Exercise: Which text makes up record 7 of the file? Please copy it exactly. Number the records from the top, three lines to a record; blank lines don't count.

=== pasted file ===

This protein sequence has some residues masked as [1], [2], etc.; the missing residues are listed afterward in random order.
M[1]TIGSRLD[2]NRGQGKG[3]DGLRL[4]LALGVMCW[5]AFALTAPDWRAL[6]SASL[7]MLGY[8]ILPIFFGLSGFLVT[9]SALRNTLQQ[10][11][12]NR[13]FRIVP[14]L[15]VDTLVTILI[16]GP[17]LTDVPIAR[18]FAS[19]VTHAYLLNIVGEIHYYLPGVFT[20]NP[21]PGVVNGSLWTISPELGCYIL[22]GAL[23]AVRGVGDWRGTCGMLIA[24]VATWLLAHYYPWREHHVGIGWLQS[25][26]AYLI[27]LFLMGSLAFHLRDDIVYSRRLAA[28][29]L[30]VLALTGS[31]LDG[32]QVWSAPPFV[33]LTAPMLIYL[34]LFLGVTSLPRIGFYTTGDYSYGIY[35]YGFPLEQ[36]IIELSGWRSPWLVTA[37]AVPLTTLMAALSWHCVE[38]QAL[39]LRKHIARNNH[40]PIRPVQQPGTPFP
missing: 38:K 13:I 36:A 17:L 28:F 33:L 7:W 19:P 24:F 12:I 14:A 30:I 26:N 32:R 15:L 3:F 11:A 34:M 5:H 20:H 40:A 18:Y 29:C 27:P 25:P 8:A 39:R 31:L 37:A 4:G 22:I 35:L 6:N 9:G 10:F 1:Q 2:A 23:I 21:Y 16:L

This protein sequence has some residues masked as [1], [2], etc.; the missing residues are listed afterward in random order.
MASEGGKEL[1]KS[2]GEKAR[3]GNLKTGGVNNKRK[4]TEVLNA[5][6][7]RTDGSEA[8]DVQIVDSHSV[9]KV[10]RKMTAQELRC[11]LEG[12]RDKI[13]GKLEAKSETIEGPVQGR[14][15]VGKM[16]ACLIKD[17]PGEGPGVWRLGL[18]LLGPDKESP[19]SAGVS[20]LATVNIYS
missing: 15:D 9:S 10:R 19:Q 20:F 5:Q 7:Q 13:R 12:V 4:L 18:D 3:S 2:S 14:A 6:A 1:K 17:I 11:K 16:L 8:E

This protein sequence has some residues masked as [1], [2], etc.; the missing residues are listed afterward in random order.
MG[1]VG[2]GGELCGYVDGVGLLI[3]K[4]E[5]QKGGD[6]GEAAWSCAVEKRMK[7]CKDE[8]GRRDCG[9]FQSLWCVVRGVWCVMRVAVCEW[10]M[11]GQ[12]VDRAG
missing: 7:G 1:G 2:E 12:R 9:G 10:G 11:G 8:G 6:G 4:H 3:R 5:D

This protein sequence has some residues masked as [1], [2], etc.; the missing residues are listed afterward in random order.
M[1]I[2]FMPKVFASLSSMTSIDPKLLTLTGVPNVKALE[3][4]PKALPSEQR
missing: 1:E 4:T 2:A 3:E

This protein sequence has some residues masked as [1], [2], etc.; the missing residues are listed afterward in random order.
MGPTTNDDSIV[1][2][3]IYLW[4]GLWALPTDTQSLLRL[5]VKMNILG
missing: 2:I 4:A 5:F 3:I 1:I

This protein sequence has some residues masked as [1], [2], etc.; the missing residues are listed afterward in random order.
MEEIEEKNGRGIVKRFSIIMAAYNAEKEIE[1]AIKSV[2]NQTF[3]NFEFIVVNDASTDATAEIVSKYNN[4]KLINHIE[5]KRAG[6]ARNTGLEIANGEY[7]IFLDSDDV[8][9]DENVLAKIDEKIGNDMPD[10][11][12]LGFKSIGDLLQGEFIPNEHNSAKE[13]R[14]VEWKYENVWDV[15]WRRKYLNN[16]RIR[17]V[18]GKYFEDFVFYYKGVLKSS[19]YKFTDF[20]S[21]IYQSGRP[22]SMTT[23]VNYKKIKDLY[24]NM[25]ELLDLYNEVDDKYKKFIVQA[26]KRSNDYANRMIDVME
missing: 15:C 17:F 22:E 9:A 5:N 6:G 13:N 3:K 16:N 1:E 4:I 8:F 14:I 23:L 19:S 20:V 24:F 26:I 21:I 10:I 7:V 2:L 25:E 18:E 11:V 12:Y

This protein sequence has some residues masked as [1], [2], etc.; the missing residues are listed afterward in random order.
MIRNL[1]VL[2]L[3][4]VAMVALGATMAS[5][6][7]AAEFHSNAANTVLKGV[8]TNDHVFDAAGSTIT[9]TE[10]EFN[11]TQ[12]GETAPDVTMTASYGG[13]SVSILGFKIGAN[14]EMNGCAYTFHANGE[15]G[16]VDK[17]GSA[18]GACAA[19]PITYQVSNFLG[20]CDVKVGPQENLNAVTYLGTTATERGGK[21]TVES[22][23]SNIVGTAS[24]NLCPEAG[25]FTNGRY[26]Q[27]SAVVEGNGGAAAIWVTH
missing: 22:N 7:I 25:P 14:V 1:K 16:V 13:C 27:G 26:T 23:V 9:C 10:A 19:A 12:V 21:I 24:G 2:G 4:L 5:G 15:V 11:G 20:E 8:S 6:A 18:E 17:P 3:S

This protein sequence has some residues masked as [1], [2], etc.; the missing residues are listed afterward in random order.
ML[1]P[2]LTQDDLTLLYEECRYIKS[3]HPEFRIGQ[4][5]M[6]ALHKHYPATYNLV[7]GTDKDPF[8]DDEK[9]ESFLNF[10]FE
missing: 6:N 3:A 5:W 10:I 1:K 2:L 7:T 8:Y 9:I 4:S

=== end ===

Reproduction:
This protein sequence has some residues masked as [1], [2], etc.; the missing residues are listed afterward in random order.
MIRNL[1]VL[2]L[3][4]VAMVALGATMAS[5][6][7]AAEFHSNAANTVLKGV[8]TNDHVFDAAGSTIT[9]TE[10]EFN[11]TQ[12]GETAPDVTMTASYGG[13]SVSILGFKIGAN[14]EMNGCAYTFHANGE[15]G[16]VDK[17]GSA[18]GACAA[19]PITYQVSNFLG[20]CDVKVGPQENLNAVTYLGTTATERGGK[21]TVES[22][23]SNIVGTAS[24]NLCPEAG[25]FTNGRY[26]Q[27]SAVVEGNGGAAAIWVTH
missing: 22:N 7:I 25:P 14:V 1:K 16:V 13:C 27:G 26:T 23:V 9:C 10:A 19:A 12:V 21:I 24:G 2:G 4:L 5:G 15:V 11:G 20:E 8:S 6:A 18:E 17:P 3:S